Health & Fitness / 9 August, 2017 / My Baba

4 Myths About Post-Pregnancy Hair Loss

When you mention the word ‘pregnancy’ to a new mama, there’s a whole host of emotions that surge up. Some feel nostalgic for their baby bumps, others will be glad to enjoy a glass of red again, and then there are those mourning the loss of their oh so thick and gorgeous locks. Am I right?

Weren’t those tresses more lustrous and shiny in pregnancy?

Now handfuls of hair appear to be coming out in the shower and you can’t help but wonder if Granny Mavis was right when she said girls steal your looks. But you had a boy!

After much sifting through anecdotal advice, it was time to consult the experts. I spoke with one of the country’s leading hair loss experts, Trichologist Iain Sallis M.I.T I.A.T to get to the bottom of what’s really going on with our hair, post-pregnancy.

Myth 1: Once you have a baby your hair will fall out

Yes and no!

When you become pregnant the body starts to change quite rapidly, more so with the production of hormones than anything else, as you begin to produce increased amounts of oestrogen and progesterone (as well as many others.) This spike peaks at around 70 days, which has a very good affect on hair growth, leading to a longer growing phase, known as the anagen phase. This means not as many hairs go into the dying phase when they ought to. So you’re not exactly losing your hair post pregnancy, it’s hair that should have fallen out previously but didn’t.

After childbirth comes a drop in hormone levels (this usually happens on day 3 after labour) which is also why some women might feel a touch of the baby blues around this time. The physical and mental shock of the birthing process stimulates a percentage of growing ‘anagen’ hair into a telogen ‘shedding’ state. To get technical, this is called acute telogen effluvium or ‘post-partum’ hair loss.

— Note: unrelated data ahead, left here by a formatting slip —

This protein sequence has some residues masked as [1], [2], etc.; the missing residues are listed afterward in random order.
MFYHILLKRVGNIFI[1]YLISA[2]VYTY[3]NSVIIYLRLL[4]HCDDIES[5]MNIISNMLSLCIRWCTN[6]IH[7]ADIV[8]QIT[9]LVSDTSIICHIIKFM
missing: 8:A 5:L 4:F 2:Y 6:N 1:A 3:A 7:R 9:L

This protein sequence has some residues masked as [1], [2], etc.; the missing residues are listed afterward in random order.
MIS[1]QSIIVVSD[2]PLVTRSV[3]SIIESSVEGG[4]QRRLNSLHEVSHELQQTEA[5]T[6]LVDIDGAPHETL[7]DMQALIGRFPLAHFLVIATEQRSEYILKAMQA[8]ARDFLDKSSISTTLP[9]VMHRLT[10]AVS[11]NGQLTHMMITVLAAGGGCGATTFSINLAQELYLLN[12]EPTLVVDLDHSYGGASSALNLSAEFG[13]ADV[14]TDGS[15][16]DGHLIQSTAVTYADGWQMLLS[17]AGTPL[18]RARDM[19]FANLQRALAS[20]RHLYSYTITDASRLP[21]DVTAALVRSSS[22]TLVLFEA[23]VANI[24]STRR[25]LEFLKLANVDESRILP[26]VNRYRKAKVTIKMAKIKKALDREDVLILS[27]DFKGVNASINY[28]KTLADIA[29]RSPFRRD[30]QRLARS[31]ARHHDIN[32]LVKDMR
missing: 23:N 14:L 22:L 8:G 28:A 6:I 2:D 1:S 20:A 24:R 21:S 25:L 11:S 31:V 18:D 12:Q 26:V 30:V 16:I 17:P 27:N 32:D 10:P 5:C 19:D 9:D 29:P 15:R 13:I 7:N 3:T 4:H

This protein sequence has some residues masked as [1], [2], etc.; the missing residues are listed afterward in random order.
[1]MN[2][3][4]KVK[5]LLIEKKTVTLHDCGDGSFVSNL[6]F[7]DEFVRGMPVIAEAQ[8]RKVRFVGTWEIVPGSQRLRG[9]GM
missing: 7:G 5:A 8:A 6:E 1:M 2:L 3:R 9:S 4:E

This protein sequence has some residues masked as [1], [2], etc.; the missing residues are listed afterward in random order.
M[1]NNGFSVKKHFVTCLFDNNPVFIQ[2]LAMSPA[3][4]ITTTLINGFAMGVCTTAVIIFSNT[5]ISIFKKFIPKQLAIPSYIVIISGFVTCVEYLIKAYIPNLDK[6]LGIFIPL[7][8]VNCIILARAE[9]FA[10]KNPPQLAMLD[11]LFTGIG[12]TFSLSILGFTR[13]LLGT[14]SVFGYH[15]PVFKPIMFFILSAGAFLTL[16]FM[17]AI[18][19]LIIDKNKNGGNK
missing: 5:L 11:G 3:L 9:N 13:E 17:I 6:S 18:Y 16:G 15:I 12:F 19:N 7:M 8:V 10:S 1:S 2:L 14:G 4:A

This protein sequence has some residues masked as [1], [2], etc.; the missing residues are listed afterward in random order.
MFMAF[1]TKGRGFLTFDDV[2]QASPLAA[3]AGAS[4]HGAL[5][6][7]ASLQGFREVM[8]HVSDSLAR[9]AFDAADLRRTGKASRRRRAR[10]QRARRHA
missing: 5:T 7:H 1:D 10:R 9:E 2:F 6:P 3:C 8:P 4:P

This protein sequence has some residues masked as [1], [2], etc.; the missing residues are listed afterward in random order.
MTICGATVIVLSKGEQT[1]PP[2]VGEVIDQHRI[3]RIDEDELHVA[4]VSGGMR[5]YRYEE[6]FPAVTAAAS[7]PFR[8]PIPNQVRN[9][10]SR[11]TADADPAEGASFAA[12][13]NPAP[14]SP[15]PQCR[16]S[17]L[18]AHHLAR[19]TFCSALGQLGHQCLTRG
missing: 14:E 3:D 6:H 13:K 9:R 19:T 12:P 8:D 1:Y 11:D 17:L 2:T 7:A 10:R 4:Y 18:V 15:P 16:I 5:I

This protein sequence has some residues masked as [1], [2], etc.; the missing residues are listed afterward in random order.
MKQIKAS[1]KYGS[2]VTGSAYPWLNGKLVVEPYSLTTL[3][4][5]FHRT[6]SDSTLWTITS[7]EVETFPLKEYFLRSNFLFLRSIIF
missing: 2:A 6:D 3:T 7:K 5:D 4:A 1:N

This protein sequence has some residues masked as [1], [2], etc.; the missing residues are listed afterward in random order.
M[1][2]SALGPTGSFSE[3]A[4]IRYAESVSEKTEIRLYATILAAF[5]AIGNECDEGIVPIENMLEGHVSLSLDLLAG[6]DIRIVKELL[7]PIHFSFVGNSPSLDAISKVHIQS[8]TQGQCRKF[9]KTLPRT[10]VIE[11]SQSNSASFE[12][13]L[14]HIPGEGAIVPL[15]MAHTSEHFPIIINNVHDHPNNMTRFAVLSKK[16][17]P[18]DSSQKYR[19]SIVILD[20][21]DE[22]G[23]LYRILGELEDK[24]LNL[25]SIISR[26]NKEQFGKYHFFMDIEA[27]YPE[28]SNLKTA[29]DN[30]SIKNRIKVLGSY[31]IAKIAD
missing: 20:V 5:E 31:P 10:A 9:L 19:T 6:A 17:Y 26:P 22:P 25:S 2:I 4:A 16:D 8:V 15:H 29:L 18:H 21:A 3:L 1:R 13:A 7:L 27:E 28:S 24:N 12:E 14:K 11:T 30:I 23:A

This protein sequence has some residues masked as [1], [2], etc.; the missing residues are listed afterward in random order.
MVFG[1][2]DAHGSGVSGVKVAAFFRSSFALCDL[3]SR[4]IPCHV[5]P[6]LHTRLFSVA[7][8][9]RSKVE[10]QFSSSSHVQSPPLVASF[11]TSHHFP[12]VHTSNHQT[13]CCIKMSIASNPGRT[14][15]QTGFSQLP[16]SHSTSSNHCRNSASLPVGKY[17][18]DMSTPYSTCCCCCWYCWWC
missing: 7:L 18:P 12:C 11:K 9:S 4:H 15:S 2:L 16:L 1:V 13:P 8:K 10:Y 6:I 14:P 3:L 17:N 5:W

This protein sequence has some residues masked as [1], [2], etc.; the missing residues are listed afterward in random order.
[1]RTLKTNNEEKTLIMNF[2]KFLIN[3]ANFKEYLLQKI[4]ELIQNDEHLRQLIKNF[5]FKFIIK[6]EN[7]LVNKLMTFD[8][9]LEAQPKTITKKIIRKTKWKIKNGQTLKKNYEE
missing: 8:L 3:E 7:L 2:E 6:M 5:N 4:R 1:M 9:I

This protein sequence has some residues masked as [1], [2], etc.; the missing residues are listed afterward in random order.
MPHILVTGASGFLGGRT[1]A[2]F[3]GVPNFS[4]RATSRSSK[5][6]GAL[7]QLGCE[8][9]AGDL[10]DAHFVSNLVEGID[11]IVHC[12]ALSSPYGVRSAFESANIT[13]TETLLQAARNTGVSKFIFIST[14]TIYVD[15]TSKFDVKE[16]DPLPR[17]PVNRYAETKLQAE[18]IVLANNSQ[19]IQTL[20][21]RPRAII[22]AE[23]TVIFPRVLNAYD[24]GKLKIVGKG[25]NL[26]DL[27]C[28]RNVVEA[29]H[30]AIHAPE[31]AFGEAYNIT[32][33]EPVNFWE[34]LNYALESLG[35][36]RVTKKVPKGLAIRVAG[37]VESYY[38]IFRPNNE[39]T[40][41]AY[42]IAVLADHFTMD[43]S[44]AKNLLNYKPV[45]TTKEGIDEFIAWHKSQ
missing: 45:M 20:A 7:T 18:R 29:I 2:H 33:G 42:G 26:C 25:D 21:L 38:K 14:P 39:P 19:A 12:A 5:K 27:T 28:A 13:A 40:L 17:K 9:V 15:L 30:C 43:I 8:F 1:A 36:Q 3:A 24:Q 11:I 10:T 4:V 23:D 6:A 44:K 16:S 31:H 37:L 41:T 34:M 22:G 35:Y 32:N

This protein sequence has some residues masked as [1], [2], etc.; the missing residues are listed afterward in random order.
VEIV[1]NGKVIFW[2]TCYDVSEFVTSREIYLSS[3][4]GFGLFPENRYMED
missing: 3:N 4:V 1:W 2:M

Myth 2: Your hair won’t fall out until you stop breastfeeding

The shedding usually starts between 2 and 4 months after childbirth. Why this long? Because it takes that amount of time for a dead hair to work its way out of the hair shaft and fall out. Thankfully this usually rectifies itself after approximately 3 months of excessive shedding, as long as there are no underlying complications such as an on going anaemia.

Myth 3: You shouldn’t have coloured your hair in pregnancy

At present there’s no scientific evidence to say that the chemicals used in hair dyes affect the foetus, or affect your hair post-pregnancy. That said, you might just want to play on the safe side and not use a hair dye directly on the scalp. It’s only the skin, which can transfer such chemicals. On the up side, hair is a dead appendage, therefore it can’t react or transmit chemicals, but for the safety conscious mums who still want fab hair, get highlights rather than a full head of colour, which is applied directly onto the scalp.

Myth 4: There’s nothing you can do about it!

This is partly true. You can’t change your hormones or prevent the hair from naturally shedding, but you can ensure your GP is monitoring your iron levels. It’s important to eat lots of protein and iron rich foods to replace what you may have lost in labour. When you can, try to get some sleep too!

Protein is probably the most important food group to eat during, and after pregnancy for hair health, although you have to be careful about which supplements you take. After childbirth you can use a supplement like Trichologist Iain Sallis’ Hairjelly to ensure you are getting all the nutrients your body needs after childbirth. If you take care of your body, it has a better chance of bouncing back from any problems, which may affect hair post-pregnancy.


About the expert:

Iain Sallis is a consultant trichologist (hair scientist),who has extensive knowledge of hair and scalp disorders with hair clinics located nationwide. He is a regular in national magazines and newspapers where he offers his advice on the topics of hair loss and nutrition for hair growth. For more information please go to

About the author:

Anna Koutras is a London based content creator and blogger. She’s the proud mummy of a lively one-year-old and loves nothing more than exploring the city with her babe in tow.




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